Wayne Labs has more than 20 years of editorial experience in industrial automation. He served as senior technical editor for I&CS/Control Solutions magazine for 18 years where he covered software, control system hardware and sensors/transmitters. Labs ran his own consulting business and contributed feature articles to Electronic Design, Control, Control Design, Industrial Networking and Food Engineering magazines. Before joining Food Engineering, he served as a senior technical editor for Omega Engineering Inc. Labs also worked in wireless systems and served as a field engineer for GE’s Mobile Communications Division and as a systems engineer for Bucks County Emergency Services. In addition to writing technical feature articles, Wayne covers FE’s Engineering R&D section.
The meat industry has been using BI technology for decades to batch chill fresh product sold to wholesalers, restaurants and supermarkets. However, traditional cryogenic injectors have always posed problems.
The FDA held a public hearing on May 31 to solicit oral presentations and comments in order to obtain scientific data and information about the safety, manufacturing, product quality, marketing, labeling and sale of products containing cannabis or cannabis-derived products.
With the release of its 2018 Sustainability Report, Smithfield Foods announced the company’s commitment to reduce overall solid waste sent to landfills 75% by 2025. This includes certifying at least 35 of its U.S. facilities, or three-quarters of its domestic facilities, as zero-waste-to-landfill by 2025.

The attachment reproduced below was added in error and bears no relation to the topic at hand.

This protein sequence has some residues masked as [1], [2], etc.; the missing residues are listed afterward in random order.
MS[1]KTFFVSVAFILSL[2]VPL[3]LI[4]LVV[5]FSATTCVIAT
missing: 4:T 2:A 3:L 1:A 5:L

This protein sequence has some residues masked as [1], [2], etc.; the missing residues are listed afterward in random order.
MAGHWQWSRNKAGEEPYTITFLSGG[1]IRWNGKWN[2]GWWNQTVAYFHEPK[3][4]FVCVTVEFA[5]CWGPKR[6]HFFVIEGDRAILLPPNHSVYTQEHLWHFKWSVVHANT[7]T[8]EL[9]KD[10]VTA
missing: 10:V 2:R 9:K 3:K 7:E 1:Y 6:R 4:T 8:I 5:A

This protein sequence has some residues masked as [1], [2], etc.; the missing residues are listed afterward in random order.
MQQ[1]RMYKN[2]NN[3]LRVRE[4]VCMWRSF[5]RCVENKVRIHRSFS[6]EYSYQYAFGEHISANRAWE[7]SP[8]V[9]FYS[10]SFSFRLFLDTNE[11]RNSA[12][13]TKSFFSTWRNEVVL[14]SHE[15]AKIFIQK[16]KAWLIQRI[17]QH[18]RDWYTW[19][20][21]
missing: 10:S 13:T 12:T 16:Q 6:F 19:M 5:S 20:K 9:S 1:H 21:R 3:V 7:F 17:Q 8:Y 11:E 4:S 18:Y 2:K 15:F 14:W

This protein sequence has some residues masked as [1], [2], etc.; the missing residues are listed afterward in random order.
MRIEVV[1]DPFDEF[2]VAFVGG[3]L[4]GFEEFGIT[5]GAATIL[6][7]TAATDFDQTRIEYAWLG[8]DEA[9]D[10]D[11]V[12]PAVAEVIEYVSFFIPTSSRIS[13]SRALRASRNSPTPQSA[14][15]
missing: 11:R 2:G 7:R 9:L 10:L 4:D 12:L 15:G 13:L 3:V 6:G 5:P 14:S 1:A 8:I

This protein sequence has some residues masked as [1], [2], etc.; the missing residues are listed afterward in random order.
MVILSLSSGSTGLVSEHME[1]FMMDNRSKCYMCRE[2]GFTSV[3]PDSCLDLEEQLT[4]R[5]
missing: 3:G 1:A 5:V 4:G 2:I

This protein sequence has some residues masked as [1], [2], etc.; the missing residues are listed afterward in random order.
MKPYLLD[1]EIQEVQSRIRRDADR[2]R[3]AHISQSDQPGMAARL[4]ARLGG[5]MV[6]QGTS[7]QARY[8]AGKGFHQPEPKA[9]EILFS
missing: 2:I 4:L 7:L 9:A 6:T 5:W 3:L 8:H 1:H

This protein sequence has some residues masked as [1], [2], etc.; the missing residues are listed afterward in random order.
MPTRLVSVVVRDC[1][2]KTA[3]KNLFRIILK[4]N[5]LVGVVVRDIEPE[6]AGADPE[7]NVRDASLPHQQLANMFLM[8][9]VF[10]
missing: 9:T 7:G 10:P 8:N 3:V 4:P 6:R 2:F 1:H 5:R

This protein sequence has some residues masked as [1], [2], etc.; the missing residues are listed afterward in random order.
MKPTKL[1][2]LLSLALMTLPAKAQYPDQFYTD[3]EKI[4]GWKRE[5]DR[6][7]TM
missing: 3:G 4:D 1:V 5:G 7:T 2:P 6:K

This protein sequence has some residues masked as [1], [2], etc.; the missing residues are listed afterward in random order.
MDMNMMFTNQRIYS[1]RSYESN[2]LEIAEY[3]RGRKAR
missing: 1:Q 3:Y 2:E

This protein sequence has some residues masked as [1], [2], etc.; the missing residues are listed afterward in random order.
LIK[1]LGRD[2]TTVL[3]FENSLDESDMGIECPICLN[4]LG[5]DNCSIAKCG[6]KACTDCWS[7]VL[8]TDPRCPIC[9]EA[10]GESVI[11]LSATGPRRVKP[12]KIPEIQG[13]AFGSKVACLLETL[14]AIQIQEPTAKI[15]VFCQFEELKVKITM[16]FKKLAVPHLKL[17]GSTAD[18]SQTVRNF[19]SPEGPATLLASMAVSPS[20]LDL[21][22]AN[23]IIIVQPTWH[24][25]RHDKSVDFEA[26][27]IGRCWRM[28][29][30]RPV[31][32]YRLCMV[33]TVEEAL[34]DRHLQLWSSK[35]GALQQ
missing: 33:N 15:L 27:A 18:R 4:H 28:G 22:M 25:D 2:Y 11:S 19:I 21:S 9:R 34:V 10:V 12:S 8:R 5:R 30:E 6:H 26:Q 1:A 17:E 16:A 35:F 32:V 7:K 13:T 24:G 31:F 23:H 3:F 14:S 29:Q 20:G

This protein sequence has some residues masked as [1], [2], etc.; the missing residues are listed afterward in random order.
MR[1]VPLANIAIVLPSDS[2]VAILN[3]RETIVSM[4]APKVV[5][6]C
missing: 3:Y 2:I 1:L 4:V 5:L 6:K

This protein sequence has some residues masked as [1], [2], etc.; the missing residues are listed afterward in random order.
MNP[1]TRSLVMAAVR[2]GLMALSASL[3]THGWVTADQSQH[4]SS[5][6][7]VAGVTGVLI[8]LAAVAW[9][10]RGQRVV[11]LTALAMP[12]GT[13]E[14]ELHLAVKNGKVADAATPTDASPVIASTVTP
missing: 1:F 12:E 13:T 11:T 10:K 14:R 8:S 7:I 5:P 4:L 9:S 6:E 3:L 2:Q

Unless your facility is a USDA shop, then it most likely falls under FSMA regulations, which for the vast majority of processors is the law of the land. If you haven’t yet been visited by FDA for an audit, it is past time to get ready for that inevitable moment. I asked Ib Elandaloussi (CAL), Food and Consumer Products Group with Burns and McDonnell to talk briefly about designing facility solutions to meet FSMA rules.
A new, portable contaminant detector—now in trials by food processors and supply chain participants—promises to make testing for unwanted chemical constituents much faster and easier, truly "on the spot."
The U.S. Department of Labor’s Occupational Safety and Health Administration (OSHA) is requesting information on a possible update to the Control of Hazardous Energy (Lockout/Tagout (LOTO)) standard. The Agency is interested in comments on the use of control circuit-type devices to isolate energy, as well as the evolving technology for robotics.